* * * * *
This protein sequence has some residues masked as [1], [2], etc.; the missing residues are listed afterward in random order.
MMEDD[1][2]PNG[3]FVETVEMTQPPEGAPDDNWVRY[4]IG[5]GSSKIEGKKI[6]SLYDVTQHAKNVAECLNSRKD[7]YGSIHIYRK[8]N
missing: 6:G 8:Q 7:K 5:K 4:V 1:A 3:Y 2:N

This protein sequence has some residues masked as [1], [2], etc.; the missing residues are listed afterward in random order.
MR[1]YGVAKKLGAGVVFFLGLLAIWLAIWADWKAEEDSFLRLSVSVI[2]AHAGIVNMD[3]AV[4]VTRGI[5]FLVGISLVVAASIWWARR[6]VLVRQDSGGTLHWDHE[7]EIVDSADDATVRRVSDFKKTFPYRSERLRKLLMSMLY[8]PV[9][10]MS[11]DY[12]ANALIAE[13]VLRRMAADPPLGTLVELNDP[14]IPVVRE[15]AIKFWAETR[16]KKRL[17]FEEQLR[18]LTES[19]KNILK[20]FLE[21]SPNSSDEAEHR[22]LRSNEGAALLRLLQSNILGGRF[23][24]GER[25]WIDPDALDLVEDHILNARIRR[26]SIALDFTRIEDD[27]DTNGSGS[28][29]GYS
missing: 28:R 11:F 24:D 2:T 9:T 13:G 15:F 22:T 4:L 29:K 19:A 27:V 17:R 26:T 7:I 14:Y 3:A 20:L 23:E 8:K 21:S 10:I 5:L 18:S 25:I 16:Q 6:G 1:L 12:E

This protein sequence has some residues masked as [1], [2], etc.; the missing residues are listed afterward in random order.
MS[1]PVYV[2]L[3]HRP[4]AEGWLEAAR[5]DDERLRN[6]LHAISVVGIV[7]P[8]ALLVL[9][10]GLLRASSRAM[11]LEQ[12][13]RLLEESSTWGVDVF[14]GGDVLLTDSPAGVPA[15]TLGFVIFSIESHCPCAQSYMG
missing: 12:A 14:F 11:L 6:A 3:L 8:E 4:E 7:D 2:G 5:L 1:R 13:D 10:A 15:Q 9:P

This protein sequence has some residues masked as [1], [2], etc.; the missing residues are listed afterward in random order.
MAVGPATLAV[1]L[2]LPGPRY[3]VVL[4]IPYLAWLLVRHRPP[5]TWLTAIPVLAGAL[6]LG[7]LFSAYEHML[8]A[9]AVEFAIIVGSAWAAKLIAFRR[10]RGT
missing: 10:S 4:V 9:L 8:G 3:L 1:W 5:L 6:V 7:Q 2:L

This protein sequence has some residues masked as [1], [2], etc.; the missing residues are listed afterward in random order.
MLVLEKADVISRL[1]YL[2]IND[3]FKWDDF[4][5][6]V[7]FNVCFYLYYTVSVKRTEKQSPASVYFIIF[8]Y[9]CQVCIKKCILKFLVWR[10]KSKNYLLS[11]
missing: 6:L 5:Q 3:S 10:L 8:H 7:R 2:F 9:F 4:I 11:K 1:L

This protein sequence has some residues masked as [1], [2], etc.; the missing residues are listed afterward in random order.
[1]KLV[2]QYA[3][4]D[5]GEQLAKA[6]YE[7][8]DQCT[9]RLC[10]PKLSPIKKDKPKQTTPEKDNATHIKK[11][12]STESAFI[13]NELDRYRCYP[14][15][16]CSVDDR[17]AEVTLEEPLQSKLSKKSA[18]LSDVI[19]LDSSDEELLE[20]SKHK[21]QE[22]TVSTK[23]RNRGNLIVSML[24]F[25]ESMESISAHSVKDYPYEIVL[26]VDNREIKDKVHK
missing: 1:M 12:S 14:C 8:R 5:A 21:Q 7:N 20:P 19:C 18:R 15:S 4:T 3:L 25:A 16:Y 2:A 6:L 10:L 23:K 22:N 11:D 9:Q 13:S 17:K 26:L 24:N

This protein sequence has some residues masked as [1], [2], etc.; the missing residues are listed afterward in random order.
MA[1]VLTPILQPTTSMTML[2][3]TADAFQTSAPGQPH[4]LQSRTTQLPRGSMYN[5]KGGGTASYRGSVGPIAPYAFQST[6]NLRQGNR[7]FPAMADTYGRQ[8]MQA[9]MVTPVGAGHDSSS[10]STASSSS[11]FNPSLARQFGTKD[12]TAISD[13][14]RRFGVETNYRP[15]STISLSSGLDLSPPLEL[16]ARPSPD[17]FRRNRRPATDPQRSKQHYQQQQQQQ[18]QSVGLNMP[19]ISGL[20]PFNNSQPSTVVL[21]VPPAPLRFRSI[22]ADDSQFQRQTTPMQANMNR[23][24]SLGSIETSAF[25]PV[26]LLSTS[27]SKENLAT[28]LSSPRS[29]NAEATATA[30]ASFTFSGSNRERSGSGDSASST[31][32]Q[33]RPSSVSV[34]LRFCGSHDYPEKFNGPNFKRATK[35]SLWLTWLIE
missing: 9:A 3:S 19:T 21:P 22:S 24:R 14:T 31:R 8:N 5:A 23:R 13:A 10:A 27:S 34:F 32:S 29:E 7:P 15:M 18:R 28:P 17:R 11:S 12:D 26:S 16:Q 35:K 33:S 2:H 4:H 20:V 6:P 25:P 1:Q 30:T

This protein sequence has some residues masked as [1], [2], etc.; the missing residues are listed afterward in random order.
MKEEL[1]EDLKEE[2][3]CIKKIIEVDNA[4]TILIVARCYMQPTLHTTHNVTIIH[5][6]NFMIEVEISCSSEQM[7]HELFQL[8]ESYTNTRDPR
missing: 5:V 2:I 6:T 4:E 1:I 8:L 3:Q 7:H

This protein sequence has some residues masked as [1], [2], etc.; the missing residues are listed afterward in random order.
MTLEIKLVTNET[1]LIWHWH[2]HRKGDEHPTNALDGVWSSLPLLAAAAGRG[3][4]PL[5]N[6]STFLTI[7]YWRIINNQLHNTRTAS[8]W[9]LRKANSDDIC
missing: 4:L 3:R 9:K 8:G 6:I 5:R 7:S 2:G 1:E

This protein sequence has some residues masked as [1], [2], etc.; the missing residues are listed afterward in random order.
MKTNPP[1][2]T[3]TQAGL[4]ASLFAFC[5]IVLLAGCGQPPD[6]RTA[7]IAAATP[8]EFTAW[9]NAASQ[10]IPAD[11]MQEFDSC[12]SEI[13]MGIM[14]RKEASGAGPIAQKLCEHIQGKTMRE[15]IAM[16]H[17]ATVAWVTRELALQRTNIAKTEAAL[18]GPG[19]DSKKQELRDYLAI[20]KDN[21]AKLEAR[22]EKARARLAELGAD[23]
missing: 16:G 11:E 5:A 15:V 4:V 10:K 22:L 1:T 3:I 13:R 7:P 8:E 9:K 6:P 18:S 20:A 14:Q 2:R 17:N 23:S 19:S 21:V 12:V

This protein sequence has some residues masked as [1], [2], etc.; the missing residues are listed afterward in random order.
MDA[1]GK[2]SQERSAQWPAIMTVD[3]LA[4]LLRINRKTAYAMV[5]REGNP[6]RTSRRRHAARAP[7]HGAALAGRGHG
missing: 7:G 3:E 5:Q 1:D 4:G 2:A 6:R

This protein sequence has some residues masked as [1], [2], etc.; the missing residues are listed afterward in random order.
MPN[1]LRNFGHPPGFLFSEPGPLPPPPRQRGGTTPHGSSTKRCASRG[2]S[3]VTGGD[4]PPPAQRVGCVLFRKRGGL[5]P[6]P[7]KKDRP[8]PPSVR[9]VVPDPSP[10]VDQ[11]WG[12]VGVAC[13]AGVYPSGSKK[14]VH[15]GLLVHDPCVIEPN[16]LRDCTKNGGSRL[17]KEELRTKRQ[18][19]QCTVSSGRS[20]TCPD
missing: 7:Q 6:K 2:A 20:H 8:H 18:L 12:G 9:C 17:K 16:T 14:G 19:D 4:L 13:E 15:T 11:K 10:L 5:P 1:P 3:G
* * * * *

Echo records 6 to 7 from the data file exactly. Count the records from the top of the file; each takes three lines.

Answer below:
This protein sequence has some residues masked as [1], [2], etc.; the missing residues are listed afterward in random order.
[1]KLV[2]QYA[3][4]D[5]GEQLAKA[6]YE[7][8]DQCT[9]RLC[10]PKLSPIKKDKPKQTTPEKDNATHIKK[11][12]STESAFI[13]NELDRYRCYP[14][15][16]CSVDDR[17]AEVTLEEPLQSKLSKKSA[18]LSDVI[19]LDSSDEELLE[20]SKHK[21]QE[22]TVSTK[23]RNRGNLIVSML[24]F[25]ESMESISAHSVKDYPYEIVL[26]VDNREIKDKVHK
missing: 1:M 12:S 14:C 8:R 5:A 21:Q 7:N 20:P 19:C 18:R 15:S 4:T 3:L 25:A 16:Y 2:A 6:L 10:L 23:K 22:N 11:D 9:Q 13:S 17:K 26:L 24:N

This protein sequence has some residues masked as [1], [2], etc.; the missing residues are listed afterward in random order.
MA[1]VLTPILQPTTSMTML[2][3]TADAFQTSAPGQPH[4]LQSRTTQLPRGSMYN[5]KGGGTASYRGSVGPIAPYAFQST[6]NLRQGNR[7]FPAMADTYGRQ[8]MQA[9]MVTPVGAGHDSSS[10]STASSSS[11]FNPSLARQFGTKD[12]TAISD[13][14]RRFGVETNYRP[15]STISLSSGLDLSPPLEL[16]ARPSPD[17]FRRNRRPATDPQRSKQHYQQQQQQQ[18]QSVGLNMP[19]ISGL[20]PFNNSQPSTVVL[21]VPPAPLRFRSI[22]ADDSQFQRQTTPMQANMNR[23][24]SLGSIETSAF[25]PV[26]LLSTS[27]SKENLAT[28]LSSPRS[29]NAEATATA[30]ASFTFSGSNRERSGSGDSASST[31][32]Q[33]RPSSVSV[34]LRFCGSHDYPEKFNGPNFKRATK[35]SLWLTWLIE
missing: 9:A 3:S 19:T 21:P 22:S 24:R 14:T 31:R 8:N 5:A 23:R 13:A 10:A 27:S 34:F 32:S 29:E 7:P 15:M 18:R 28:P 17:R 11:S 12:D 26:S 16:Q 35:K 33:S 2:H 4:H 20:V 6:P 25:P 1:Q 30:T